ABC’s Documentary, Truth and Lies: Watergate, will air on June 16th at 9 p.m ET and focus, if the title wasn’t a giveaway, on the Watergate Scandal. In 1972, a break-in of the Democratic National Committee headquarters revealed information that led to Nixon’s resignation as well as the convictions of many of the administration officials.
Some of what viewers will see comes from information that has been seen and heard before. However, there will also be never before seen movies that were taken by Nixon’s White House aides. Two of those aides are H.R Haldeman and John Ehrlichman. Also to be shown are photos of the crime scene and hear interviews from those at ‘the front lines’ so to speak.
ABC says this about what will be seen in the documentary.
‘Never before seen Super 8 home movies taken by Nixon’s top White House aides, including H.R. Haldeman and John Ehrlichman, exclusive photos of the Watergate crime scene, and interviews with the key players who lived through the scandal.‘
The documentary focuses on one of the most scandalous incidents in presidential history and many are commenting on the timing for this being perfect, considering where our government currently stands.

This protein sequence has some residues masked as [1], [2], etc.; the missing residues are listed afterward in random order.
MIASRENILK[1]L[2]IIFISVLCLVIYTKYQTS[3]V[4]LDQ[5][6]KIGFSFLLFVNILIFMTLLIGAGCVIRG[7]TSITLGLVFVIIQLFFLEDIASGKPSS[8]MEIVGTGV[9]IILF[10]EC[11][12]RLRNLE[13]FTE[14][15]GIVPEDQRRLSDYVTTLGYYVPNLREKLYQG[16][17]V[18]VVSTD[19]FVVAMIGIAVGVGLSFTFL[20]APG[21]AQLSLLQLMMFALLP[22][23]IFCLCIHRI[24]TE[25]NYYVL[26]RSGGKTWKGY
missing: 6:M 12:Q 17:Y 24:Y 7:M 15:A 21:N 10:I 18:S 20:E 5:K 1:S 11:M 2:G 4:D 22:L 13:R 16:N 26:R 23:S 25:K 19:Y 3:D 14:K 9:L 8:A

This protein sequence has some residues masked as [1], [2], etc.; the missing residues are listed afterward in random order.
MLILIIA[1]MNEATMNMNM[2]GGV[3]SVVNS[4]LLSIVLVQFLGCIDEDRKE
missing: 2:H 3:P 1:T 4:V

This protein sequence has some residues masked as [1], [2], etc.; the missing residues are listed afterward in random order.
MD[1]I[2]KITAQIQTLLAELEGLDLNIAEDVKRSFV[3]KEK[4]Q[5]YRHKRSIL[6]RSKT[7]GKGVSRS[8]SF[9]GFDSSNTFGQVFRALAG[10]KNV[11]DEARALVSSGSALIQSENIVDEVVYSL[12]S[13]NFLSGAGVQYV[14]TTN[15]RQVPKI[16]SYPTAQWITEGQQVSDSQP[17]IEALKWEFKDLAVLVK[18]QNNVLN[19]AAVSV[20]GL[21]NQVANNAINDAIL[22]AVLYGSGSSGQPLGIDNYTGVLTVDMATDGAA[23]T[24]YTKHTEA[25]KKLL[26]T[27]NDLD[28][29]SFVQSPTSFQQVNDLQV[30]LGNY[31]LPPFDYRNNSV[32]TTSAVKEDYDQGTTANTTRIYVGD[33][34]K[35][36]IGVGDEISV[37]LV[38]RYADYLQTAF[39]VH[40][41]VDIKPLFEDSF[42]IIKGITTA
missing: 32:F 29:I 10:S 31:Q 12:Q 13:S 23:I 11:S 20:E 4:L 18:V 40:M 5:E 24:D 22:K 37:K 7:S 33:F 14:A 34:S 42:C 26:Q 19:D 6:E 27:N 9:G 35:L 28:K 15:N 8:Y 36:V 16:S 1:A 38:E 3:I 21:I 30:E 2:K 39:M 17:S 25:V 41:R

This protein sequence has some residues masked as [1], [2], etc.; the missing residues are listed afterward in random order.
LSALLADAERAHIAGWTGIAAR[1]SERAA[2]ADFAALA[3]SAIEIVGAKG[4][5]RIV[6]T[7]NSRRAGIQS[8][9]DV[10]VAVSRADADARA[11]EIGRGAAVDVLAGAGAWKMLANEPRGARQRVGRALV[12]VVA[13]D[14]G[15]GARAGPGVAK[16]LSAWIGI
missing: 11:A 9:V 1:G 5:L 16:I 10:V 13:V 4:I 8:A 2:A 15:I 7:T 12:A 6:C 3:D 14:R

There will also be interviews with John Dean, Alex Butterfield, Hugh Slogan, Judy Hoback Miller, Roger Stone, Rufus Edminsten, Joan Felt – the daughter of ‘Deep Throat’ aka Mark Felt – the FBI Informant who played a huge hand in revealing all of the secrets, and former anchor Dan Rather. All of those interviewed played a huge hand, in one way or another, in keeping secrets or putting it all on the table.
We’ve heard Mark Felt’s name in the news a bit recently, with this documentary and the first teaser trailer for the film The Silent Man, starring Liam Neeson as Mark Felt, being released just days ago.
Journalists Carl Bernstein and Bob Woodward will also be interviewed, and those names sound familiar because they’re the first to break the story in The Washington Post.
For more information, you can head to EW to watch the trailer for the documentary.
‘…but I knew him’